Quick Q&A with Autumn Mist Belk

by Karen Krolak

Having taught at Impulse Dance Center in Natick, MA for the last 13 years, I am always delighted to discover how my former students find ways to weave dance into their lives after high school. Some of them, like Monkeyhouse's Nicole Harris, Amanda Page, and Kelly Long have pursued professional dance paths. However, many others build careers in other fields and still seek out regular technique classes. For example, Catherine Buell, who made her professional debut in Monkeyhouse's Ahem. Aha! Hmmm. in 2004, is somehow able to suss out performing opportunities while working towards her PhD in Mathematics at NC State. Frankly, I am in awe of her in general and this feat in particular.

When Catherine was home this summer, she raved about Autumn Mist Belk's classes and choreography. After her descriptions I dearly wish that I could see Autumn's newest creation, Indulge, especially since Catherine will be appearing in it as a guest artist. Alas, I won't be able to scoot down to Durham this week but I would love to hear from anyone who does see it. In the meantime, though, I was able to interview Autumn through Facebook to find out more about her creative process.

karen Krolak: I am so glad to see that Catherine has found some time while working on her PhD in Mathematics to perform again. Have you enjoyed working with her?

Autumn Mist Belk: Catherine has been wonderful to have around, both in the summer program at NC State and now in just Code f.a.d. rehearsals. She is such a conscientious person and approaches dance very intellectually, which I really appreciate. While some dancers rely solely on muscle memory, I feel Catherine is a dancer that ties into her brain to make sense and process the movement also as she works.

kK: So I noticed that you have worked with Joe Goode, who is one of my favorite living choreographers. Can you tell me how he has influenced your work?

AMB: Joe Goode has been a huge influence in my work, really because I am so amazed by his work and how he incorporates so many elements so seamlessly into the performances. It is my goal to one day get brave enough to pull singing in, but my company needs lessons first (myself included)! More than his creative work, Joe is a wonderful person to work with, and I always felt I was important to him and to his work, even if performing what seemed to be such a minor role. (I was the back surface of a human bench at one point, but it never really felt like an insignificant part.) Particularly in Indulge, since we have 6 "core dancers" and then additional chorus members, I hope I am able to make those dancers in the chorus roles understand how important they are to the success of the piece as well as Joe always did.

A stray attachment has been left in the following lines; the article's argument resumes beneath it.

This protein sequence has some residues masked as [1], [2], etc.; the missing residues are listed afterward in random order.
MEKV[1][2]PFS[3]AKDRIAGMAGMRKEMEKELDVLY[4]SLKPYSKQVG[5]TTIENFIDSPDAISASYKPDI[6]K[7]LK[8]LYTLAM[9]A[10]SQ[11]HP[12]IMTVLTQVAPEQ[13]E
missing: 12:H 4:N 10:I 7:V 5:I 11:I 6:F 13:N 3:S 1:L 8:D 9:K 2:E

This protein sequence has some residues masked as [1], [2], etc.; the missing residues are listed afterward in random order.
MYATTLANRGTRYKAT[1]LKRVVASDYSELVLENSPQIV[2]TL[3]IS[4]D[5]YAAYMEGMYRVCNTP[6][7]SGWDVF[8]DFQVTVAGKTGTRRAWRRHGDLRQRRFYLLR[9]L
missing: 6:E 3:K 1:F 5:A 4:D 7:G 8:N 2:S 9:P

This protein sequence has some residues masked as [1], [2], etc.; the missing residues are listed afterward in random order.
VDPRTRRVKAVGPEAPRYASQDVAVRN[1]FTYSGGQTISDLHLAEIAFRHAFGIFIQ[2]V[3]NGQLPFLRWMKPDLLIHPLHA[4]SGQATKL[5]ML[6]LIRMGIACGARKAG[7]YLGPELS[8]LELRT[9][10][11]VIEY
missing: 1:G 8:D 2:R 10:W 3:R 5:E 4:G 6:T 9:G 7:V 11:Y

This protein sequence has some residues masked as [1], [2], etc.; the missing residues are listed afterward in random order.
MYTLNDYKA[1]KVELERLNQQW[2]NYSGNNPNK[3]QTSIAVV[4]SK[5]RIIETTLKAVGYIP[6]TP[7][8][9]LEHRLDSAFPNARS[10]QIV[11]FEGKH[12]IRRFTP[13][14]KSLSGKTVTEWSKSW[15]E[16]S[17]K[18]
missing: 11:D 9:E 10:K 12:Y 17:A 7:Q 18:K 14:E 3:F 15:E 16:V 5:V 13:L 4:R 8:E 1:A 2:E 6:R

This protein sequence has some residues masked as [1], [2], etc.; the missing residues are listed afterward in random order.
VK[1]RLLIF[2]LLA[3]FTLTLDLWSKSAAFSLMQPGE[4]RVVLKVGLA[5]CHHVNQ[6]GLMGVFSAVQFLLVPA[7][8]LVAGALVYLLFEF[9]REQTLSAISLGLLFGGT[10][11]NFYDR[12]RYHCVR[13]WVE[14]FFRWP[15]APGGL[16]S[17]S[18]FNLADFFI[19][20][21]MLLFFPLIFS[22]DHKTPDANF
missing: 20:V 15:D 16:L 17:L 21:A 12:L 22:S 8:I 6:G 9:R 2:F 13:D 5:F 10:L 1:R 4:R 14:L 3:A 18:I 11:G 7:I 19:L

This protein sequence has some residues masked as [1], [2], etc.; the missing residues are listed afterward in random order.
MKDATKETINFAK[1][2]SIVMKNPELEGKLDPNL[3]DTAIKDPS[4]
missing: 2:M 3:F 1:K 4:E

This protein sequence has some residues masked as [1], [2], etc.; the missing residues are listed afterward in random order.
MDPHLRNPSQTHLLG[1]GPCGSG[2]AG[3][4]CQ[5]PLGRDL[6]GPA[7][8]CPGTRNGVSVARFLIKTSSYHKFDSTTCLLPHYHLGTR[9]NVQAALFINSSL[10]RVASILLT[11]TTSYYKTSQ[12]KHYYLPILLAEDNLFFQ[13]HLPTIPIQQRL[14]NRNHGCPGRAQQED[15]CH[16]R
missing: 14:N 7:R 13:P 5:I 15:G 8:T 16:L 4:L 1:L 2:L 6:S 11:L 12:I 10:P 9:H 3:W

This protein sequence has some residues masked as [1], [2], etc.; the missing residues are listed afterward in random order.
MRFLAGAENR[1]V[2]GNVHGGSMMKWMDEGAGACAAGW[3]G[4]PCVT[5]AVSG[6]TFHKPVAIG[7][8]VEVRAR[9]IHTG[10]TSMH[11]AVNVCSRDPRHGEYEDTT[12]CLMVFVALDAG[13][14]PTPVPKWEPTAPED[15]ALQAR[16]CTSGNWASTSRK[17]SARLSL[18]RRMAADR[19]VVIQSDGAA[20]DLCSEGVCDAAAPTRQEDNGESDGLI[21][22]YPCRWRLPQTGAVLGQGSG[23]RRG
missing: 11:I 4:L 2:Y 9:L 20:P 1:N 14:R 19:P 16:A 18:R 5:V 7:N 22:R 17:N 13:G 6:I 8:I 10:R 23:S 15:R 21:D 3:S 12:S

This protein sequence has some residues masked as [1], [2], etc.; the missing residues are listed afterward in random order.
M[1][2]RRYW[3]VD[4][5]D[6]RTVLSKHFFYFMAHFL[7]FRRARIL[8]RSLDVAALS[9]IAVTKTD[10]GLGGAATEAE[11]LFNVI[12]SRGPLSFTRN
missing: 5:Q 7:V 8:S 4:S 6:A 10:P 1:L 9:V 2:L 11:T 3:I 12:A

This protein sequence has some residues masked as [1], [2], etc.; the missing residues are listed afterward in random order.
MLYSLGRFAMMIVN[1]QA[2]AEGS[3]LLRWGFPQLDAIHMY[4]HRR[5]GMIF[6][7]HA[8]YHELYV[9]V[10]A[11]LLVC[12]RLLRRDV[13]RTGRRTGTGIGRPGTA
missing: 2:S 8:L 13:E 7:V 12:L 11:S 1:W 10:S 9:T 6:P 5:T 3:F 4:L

kK: Wow, that is not an easy undertaking but it is a fabulous attitude to inherit from another choreographer. So can you briefly describe Indulge for us?

AMB: We have 6 "core" dancers, who each personify a particular indulgence (or group of indulgences), for example all food and drink are rolled into one indulgence, all technological elements are rolled into another. Then we have 4 "chorus" dancers who serve as the audience link into the work. The chorus members observe the work from within it and respond often in "real people" mannerisms. The chorus members also join in with core dancers to be a part of the dancing community in sections of the work. We hope to tour the work starting next season to universities, arts high schools, and other places where we can have residencies and bring dancers from those communities into these chorus roles, and the work is set up to accommodate between 4 and 12 chorus members in each show.

kK: What prompted you to create this piece?

AMB: Shopping! I am slightly addicted to fashion (clothes, shoes, purses). While researching the authenticity of a Louis Vuitton handbag I was hoping to purchase on ebay, I stumbled upon other purse-addicts on "The Purse Forum" and started thinking about when indulgences turn into addictions. I was also very inspired by a piece of music by G. Todd Buker (aka Proxy) called "The Art of Leisure," and I felt this music indicated a fashion runway show, so from there the piece developed. Todd composed the rest of the music in the piece also, and our filmmaker, Colby Hoke, was a strong influence in the other, darker indulgences, such as greed and power.

kK: Goodness, sounds as though you have an number of elements to juggle during your tech week. Thanks for taking time out to talk. Just one last question: how did you know when the piece was finished?

AMB: I'm not sure the piece is finished. Maybe that is true of every piece I've ever made, though. I always like to go back to them and rethink things. How Indulge would end; however, came very early in the process, so it really was about finding an arc to that end. The work is really about living with these characters, rather than a story or narrative, so actually the piece could keep going indefinitely. The characters keep living, we could just see them in new context. So maybe Indulge should be a dance mini-series - I suppose we'll see where the future takes things.

Code f.a.d. Company
presents Indulge
October 14 & 15, 2009 @8PM
Reynolds Industries Theater
Duke University (in the Bryan Center)
Durham, NC
created and choreographed by Autumn Mist Belk
Including original video by Colby Hoke and Stephen Aubuchon, set to music by G. Todd Buker, Indulge pulls the audience into a world filled with high fashion, powerful business, gourmet food, cutting-edge technology and eternal love.
Join the company for a Q&A following the performance!

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